Daniel Fischer of the University of Bonn, Germany, took this stunning photo of the total solar eclipse on July 11, 2010 from El Calafate, Argentina as the sun sets behind the Andes mountains.
Credit: Daniel Fischer
A total solar eclipse arced across the southern Pacific Ocean Sunday, blotting out the sun and offering stunning views to skywatchers, some of whom ventured to remote islands or rode cruise ships just to see the event.
For many, the most dazzling views were from Easter Island, where astronomers and thousands of tourists watched the total solar eclipse from an island already renowned for its mysterious giant statues. ?
"We observed the total eclipse in perfectly clear skies from Easter Island," Williams College astronomy professor Jay Pasachoff told SPACE.com in an e-mail. "The sky was wonderful."
It was the 51st solar eclipse for Pasachoff, who took a research team to Easter Island to study the sun's corona, or outer atmosphere.
During a total eclipse, when the disk of the sun is entirely blocked by the moon, the corona is suddenly visible as bright, wispy tendrils that can be safely viewed with the naked eye. (Protective glasses are required to watch the phases of the eclipse before and after totality. Viewing the sun's disk directly can cause permanent eye damage.)
The sun's corona dazzled observers with bright streamers punctuated by diamond ring appearance of the sun and moon during the eclipse.
"The diamond rings were spectacular," Pasachoff said.
This solar eclipse was the second for 2010, but the only one this year to be a total solar eclipse. A partial solar eclipse, also known as an annular solar eclipse, occurred on Jan. 15.
The next total solar eclipse won't occur until November 2012. [Total solar eclipse photos.]
Total solar eclipse, remote locations
Sunday's solar eclipse was touted as one of the most remote eclipses ever. It was visible along a thousand-mile track that stretched from a region north of New Zealand to the southern tip of South America.
While the eclipse offered up to 4 minutes and 41 seconds of totality at Easter Island, it made landfall at few other spots in the South Pacific, among them: the Cook Islands, some French Polynesian atolls and the Patagonia region of Argentina, where the solar eclipse was visible as the sun set behind the Andes mountains.
The global sky photography effort The World At Night (TWAN) stationed photographers all along the eclipse's visibility track, including onboard a chartered jet (which chased the solar eclipse across the ocean), cruise ships, islands and in Patagonia. In addition to snapping photos, the photographers also hoped to share their passion of astronomy and astrophotography with tourists and residents of the locations they visited, TWAN director Babak Tafreshi told SPACE.com.
"Eclipse-chasing is not all about eclipses. It's also a way to meet people and learn and respect other cultures," Tafreshi said. "It's a chance to share your passion with others."
Cruise ship spectacle
Eclipse-chaser Bill Kramer watched the solar eclipse from the deck of the cruise ship Paul Gaugin, which was sailing near Tahiti with more than 300 eager skywatchers aboard as the moon blocked the sun. ?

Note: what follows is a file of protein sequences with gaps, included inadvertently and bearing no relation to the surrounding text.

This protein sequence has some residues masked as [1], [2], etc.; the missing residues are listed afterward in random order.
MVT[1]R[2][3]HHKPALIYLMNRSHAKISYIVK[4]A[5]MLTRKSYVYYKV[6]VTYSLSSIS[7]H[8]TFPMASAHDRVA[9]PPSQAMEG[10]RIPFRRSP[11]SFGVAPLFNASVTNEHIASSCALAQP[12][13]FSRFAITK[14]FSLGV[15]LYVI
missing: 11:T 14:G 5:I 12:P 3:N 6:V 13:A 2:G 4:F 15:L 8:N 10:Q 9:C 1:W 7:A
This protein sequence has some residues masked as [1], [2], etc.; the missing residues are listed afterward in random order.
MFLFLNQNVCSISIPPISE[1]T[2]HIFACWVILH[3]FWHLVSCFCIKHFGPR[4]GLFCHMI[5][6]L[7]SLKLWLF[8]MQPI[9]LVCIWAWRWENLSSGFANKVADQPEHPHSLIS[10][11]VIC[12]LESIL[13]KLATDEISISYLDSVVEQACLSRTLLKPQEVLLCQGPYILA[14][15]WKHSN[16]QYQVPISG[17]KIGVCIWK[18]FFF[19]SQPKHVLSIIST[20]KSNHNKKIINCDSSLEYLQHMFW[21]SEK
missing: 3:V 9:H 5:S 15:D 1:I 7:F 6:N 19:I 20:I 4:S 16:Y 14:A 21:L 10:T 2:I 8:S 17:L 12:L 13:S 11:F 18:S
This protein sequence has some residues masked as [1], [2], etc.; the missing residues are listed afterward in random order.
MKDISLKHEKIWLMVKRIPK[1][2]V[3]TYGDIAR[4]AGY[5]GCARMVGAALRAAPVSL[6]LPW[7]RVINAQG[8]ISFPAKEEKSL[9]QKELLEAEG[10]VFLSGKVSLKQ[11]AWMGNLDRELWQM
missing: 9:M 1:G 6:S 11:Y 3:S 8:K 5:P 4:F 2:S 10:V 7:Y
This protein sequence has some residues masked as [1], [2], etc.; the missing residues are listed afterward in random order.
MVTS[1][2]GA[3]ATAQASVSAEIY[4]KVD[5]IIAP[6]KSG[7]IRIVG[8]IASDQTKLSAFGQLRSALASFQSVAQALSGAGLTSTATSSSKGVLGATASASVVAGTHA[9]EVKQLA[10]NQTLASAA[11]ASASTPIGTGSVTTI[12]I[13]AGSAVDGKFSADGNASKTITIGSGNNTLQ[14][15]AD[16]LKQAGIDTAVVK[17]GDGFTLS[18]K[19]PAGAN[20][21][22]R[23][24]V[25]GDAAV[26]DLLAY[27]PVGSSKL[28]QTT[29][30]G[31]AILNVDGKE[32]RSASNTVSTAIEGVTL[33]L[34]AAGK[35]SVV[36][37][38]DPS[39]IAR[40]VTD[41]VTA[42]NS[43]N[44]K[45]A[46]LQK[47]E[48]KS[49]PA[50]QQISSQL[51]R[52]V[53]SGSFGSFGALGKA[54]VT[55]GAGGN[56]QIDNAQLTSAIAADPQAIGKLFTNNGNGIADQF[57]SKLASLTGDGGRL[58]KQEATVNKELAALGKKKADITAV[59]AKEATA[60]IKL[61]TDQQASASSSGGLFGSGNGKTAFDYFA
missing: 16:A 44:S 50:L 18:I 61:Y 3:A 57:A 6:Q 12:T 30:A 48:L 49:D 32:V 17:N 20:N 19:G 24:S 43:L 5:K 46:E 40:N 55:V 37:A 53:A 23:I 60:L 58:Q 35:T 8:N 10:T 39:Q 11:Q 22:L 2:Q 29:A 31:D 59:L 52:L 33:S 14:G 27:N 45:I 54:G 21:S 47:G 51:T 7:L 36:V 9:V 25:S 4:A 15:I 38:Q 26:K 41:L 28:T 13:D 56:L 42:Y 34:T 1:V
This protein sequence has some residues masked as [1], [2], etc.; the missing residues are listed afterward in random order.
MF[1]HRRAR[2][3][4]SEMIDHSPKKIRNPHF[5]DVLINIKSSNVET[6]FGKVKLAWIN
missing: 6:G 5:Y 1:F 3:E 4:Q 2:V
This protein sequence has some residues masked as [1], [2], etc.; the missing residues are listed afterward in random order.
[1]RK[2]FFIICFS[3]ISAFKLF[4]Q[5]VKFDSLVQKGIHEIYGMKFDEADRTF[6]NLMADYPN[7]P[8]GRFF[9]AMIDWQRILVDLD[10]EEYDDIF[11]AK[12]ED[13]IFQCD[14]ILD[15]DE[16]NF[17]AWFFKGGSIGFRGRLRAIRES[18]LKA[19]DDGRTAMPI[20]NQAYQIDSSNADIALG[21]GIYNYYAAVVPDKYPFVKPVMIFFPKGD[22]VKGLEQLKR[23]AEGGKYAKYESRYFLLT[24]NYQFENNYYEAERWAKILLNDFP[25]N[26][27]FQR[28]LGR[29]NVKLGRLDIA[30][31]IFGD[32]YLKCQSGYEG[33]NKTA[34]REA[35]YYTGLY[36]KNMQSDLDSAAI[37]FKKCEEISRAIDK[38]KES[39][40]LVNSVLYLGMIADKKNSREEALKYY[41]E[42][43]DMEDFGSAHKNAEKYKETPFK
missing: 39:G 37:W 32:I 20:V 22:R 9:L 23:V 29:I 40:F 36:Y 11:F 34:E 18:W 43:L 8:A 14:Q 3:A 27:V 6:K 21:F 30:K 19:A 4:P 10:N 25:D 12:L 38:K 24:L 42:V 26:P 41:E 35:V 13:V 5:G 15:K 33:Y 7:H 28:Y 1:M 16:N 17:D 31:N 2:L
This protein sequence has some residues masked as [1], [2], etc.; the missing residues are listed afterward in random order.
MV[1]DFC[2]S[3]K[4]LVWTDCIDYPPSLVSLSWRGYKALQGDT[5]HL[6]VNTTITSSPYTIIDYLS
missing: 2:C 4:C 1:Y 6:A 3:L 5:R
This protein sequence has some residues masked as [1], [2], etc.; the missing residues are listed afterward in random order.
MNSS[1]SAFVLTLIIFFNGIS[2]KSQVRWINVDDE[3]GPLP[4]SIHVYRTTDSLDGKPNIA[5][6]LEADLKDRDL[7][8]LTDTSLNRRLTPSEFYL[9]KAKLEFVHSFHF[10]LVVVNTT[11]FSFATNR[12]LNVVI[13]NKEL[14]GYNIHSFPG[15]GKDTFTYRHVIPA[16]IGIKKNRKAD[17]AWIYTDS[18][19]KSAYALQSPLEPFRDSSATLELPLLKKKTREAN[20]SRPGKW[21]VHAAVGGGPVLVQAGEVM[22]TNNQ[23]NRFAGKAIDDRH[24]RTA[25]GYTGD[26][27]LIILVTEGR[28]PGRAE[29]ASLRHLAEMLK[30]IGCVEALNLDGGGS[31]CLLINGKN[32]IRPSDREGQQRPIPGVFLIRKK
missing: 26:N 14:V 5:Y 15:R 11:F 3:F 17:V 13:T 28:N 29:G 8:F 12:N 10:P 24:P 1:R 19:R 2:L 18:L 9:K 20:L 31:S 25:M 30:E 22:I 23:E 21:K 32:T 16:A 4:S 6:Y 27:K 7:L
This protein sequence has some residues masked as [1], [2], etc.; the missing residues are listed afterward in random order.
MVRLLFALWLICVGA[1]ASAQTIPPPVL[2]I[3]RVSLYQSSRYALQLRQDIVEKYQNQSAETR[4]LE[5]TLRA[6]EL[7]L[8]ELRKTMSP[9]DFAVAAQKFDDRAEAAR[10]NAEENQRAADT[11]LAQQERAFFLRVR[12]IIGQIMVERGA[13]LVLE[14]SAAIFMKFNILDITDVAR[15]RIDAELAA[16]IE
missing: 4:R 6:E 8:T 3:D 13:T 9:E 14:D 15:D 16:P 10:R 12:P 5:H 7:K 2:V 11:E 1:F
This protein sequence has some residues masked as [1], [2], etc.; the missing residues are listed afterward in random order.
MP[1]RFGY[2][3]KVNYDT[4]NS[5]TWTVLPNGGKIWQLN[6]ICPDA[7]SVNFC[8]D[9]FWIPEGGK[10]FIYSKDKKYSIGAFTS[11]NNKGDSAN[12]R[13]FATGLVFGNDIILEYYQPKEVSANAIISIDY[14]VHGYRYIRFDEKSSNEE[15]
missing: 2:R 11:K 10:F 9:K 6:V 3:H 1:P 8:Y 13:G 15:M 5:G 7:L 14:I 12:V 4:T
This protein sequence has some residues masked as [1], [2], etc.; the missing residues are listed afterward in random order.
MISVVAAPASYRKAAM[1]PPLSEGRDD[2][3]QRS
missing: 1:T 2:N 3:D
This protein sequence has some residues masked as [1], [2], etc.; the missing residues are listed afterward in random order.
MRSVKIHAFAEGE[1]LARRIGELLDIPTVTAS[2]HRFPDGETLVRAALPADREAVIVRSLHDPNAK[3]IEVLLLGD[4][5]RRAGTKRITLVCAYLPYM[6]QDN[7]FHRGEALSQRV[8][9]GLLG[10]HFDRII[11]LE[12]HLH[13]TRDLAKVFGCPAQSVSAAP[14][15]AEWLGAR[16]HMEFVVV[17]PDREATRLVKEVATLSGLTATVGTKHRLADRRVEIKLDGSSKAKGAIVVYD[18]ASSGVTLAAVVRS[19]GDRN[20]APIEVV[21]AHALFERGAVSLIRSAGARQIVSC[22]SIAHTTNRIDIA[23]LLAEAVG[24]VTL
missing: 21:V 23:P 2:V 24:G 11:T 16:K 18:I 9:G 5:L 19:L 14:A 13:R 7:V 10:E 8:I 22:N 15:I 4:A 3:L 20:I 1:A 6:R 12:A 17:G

"As to how it was ? well, wonderful," Kramer told SPACE.com in an e-mail. "It is hard to imagine what eclipse-chasers of 100 years ago would think of our luxury cruise vessel conveying us to an obscure point on the globe to watch an eclipse in style."
Kramer said the eclipse looked spectacular from his cruise ship vantage point, despite some clouds that cropped up during the event. ?
Kramer's total solar eclipse photos revealed the sun completely obscured by the moon, leaving a fiery ring around the moon's edge and brilliant coronal streamers that stretched out several times the width of the moon.
"The streamers stretched 4 to lunar diameters (depending on the observer) and the prominences were glorious in binoculars," Kramer said.
Solar eclipse over Andes
In Argentina, many eclipse-chasers watched the moon block the sun from the El Calafate region near the Morena Glacier, but because of the location, the time of totality ? when the sun is completely obscured ? was a mere two minutes.
Skywatcher Daniel Fischer of the University of Bonn in Germany took stunning photos of the solar eclipse over the Andes mountain range and posted them on Twitter, where he writes as Cosmos4u.
Fischer said observers crowded the Mirador way, east of El Calafate, to see the solar eclipse spectacle. The event could even be felt once the moon completely blocked the sun.
"It *did* get cold in these two minutes, by the way," Fischer wrote.
Charles Fulco, a space and environmental systems coordinator for schools in Port Chester, N.Y., was also at El Calafate with the group Eclipse City, Ltd., to watch the solar eclipse from a mountain perch more than 3,280 feet (1,000 meters) up. The winds were strong but the sky was clear and blue during the event.
"The eclipse was beautiful, a golden-yellow color to the corona and diamond rings," Fulco told SPACE.com in an e-mail, adding that it was a tough but rewarding trip. "Totally exhausted but totally happy!"